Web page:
Game of Thrones feels like a leap forward in fantasy television. But no television show emerges from a vacuum, and for Game of Thrones to succeed, a number of innovative and brilliant TV shows had to crash and burn, to light its path. Here are 10 TV shows that failed, but helped pave the way for Game of Thrones.
When it comes to shows that featured lots of weirdness, dark and complicated characters, and a sense of creeping foreboding, Twin Peaks always deserves the first mention. David Lynch's bizarre murder mystery about an FBI agent in a small town was a huge hit in its first season, but after the murder was solved, ratings nosedived — thus proving, maybe, that a show needs to keep people hooked with a central questionmark.
Unlike the other shows on this list, this isn't one that actually aired on TV — but this is definitely a show whose failure made Game of Thrones possible. George R.R. Martin spent years pitching a show about people who travel to alternate universes, and apparently even filmed a pilot — but the show never aired. (We asked him about it here.) And if his show had gotten on the air, then Martin never would have fled Hollywood to write his unconventional fantasy epic.
This Sam Raimi-produced show only aired for one season, but it remains influential even if it's not super well known among the public at large. American Gothic followed the evil Sheriff Buck (Gary Cole) as he schemes and corrupts people in a small town. You want to talk about shows featuring nasty people who you hope will suffer a comeuppance, but you can't look away? American Gothic had that in spades. Not to mention crazy plot twists, tons of complicated morally gray characters, and a sense of the supernatural creeping into a realistic world.
Around the same time, this show starring Adrian Pasdar as a scheming business executive who was raised by a television set inside a shipping box aired for one season on Fox. It's kind of hard to believe something this crazy and subversive ever aired on television — but its glorious failure definitely helped carve out a space for Game of Thrones, years later. Like Gothic, this show had an amoral protagonist who does horrible things while we can't look away. But also, it did the thing of being loosely based on real history years before Thrones, because the whole thing is a pastiche of Richard III. Oh, and the incest. Jim Profit was seduced by his stepmother — Fox execs wouldn't let her be his actual mother.
This is one of the shows most often mentioned as a precursor to Thrones, and as one which might have flourished more easily in the current era of premium cable. Carnivale aired on HBO and featured the kind of complex supernatural storytelling, with a confusing mythos, that few audiences were ready for 10 years ago. As Rick Paulas explains in The Awl, this show was so complex and challenging that fans had to analyze every word out of creator Daniel Knauf's mouth and pore over every promo for the show for clues to its light-vs-dark mythos. In a time before HBO was airing both True Blood and Thrones, this show lit a lantern.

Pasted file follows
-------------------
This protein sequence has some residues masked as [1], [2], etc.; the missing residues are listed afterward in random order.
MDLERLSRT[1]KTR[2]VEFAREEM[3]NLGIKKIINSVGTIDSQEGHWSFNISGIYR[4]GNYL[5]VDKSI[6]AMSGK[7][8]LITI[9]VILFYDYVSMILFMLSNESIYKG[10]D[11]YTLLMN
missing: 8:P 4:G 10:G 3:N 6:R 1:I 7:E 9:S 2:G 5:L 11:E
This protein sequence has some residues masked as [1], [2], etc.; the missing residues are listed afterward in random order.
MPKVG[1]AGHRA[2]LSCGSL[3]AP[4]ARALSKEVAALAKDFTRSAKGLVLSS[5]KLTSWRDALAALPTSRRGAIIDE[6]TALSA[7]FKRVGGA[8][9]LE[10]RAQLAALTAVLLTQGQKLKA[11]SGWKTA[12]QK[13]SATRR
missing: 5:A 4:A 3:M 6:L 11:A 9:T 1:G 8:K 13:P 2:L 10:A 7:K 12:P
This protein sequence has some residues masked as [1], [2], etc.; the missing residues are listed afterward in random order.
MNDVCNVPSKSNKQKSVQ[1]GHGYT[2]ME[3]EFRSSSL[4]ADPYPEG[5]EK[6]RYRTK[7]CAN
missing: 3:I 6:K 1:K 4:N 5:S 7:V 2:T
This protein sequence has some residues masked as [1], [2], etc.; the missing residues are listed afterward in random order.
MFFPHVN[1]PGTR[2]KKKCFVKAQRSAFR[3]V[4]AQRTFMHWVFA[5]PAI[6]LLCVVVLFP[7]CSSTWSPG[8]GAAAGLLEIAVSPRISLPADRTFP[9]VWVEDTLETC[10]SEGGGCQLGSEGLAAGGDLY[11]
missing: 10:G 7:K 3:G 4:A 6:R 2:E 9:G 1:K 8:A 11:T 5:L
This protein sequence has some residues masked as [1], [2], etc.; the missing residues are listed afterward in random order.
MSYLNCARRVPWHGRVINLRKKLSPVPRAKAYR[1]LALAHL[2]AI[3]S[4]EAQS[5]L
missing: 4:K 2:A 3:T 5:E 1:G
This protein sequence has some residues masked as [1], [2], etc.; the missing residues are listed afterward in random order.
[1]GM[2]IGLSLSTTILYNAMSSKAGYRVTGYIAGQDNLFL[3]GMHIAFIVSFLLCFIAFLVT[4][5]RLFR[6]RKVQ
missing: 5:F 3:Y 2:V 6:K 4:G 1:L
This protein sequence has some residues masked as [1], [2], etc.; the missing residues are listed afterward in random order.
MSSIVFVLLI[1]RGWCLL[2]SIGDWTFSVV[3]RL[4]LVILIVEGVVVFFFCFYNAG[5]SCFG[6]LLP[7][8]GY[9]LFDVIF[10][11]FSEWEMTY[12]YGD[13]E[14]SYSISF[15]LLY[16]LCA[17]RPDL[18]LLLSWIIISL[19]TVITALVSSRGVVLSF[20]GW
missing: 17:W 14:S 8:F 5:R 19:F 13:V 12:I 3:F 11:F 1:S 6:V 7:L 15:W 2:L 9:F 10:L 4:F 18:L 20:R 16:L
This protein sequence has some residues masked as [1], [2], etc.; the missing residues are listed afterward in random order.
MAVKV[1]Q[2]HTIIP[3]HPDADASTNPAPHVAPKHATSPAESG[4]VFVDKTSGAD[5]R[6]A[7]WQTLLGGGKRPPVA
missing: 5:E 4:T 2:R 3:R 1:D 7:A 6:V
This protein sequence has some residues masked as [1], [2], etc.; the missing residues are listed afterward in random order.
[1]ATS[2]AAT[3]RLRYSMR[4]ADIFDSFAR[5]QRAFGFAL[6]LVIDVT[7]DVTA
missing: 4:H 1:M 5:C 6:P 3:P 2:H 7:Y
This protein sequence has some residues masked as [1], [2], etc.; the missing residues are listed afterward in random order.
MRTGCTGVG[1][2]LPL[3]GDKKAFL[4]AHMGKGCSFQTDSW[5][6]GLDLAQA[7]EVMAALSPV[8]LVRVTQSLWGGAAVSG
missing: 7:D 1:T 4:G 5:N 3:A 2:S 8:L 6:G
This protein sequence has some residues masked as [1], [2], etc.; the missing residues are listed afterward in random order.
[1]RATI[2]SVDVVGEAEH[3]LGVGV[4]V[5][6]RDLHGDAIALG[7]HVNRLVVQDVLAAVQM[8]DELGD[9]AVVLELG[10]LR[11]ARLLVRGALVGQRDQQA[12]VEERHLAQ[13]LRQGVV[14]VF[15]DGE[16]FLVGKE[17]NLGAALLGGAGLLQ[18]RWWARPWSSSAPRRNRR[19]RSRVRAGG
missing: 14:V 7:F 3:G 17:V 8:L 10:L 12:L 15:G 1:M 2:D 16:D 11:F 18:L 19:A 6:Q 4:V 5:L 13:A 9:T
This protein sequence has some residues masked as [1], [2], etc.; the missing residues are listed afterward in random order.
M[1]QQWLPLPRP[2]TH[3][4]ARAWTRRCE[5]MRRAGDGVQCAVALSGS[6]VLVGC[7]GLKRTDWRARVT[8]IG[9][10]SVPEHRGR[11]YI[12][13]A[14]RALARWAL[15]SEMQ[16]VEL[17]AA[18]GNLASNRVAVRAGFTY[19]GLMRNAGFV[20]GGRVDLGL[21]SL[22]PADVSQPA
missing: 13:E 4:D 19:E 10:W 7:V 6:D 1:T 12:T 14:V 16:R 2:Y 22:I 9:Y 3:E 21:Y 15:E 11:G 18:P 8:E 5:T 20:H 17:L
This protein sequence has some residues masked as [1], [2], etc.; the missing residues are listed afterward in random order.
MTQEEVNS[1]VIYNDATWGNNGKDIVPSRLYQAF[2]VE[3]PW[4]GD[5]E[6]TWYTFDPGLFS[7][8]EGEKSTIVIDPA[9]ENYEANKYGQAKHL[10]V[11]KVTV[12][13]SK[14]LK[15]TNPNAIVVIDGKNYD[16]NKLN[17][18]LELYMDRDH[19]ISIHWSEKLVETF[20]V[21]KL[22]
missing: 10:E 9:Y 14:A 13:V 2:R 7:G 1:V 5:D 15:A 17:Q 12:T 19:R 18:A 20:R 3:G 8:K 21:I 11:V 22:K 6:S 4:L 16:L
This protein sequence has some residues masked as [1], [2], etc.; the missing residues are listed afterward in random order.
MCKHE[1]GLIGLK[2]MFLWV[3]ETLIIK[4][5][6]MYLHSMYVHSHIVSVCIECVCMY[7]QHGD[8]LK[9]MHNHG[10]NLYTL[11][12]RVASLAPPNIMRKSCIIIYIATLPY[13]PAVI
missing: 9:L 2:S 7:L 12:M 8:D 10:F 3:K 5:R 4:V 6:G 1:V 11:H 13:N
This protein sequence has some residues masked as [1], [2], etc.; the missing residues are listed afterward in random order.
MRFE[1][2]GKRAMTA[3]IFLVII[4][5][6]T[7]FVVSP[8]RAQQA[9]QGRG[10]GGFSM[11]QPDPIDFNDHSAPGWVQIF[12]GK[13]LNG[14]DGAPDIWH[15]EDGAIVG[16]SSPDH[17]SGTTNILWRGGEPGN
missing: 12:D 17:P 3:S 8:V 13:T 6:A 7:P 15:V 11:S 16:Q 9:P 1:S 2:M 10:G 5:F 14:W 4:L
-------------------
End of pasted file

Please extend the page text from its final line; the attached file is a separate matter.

Here's another show that it's hard to believe aired on network television. Stephen King produced an American version Lars von Trier's The Kingdom, about a haunted hospital riven by staff politics. King's version begins with a man being hit by a van while jogging, and then being stuck in the hospital, where some horrible demon creature is coming. Apart from the creepy supernatural weirdness this show had in spades, there's also the fact that this is a setting where the parochial scheming and power grabs take center stage, while the supernatural lurks menacingly in the background. Episodes are as likely to be about someone taking credit for someone else's research as the coming of Anubis.
This ambitious HBO Western series was such a clear precursor to Thrones, there's even a mash-up Tumblr. Deadwood was critically acclaimed, but the plug was pulled after only a few seasons. Critics compare the show's treatment of sex workers trying to escape exploitation with Thrones treatment of Ros and other characters. This show may not have been a huge hit for HBO, but it helped pioneer the notion of a sweeping political series, with tons of players and an evolving political landscape, as the town of Deadwood grows out of almost nothing.
This is the show most often mentioned as a precursor to Game of Thrones — HBO's massive historical epic was filmed overseas, had a huge budget, and featured adult themes around a story of dynastic succession. And, from a purely practical standpoint, Rome helped show Thrones what not to do in some areas, according to creator Bruno Heller, who tells EW: "They learned a lot from a business commercial sense, what not to do. Rome was the first show HBO shot out of country with large budget that was period. The mistakes we made are the mistakes Game of Thrones learned from."
We adored this NBC show about an alternate New York where a Biblical struggle for the throne is taking place — but it might have just been too weird and dreamy for network audiences. But in the ranks of shows that explored complicated and brutal political maneuverings alongside religion and the supernatural, Kings has a special place. Plus this show dared to have a gay main character, long before King Renly.
And finally, there are the shows that competed against Game of Thrones, and lost. Camelot was a lavish Arthurian saga, starring Jamie Campbell-Bower as Lancelot, created by Doctor Who scribe Chris Chibnall for the BBC and Starz, which died after just one short season. And The Borgias was another huge-budget historical epic, airing on Showtime, which got axed after three seasons because it was just too expensive. Both shows launched in April 2011, around the same time as Game of Thrones, and if either of them had been a bigger hit, they could have cannibalized the popularity of Thrones — or even taken its crown.
Additional reporting by Katharine Trendacosta.